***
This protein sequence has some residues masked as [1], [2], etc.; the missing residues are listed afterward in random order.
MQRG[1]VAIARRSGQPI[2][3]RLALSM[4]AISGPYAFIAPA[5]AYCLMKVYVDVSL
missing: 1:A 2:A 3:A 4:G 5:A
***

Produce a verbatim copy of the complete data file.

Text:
This protein sequence has some residues masked as [1], [2], etc.; the missing residues are listed afterward in random order.
MQRG[1]VAIARRSGQPI[2][3]RLALSM[4]AISGPYAFIAPA[5]AYCLMKVYVDVSL
missing: 1:A 2:A 3:A 4:G 5:A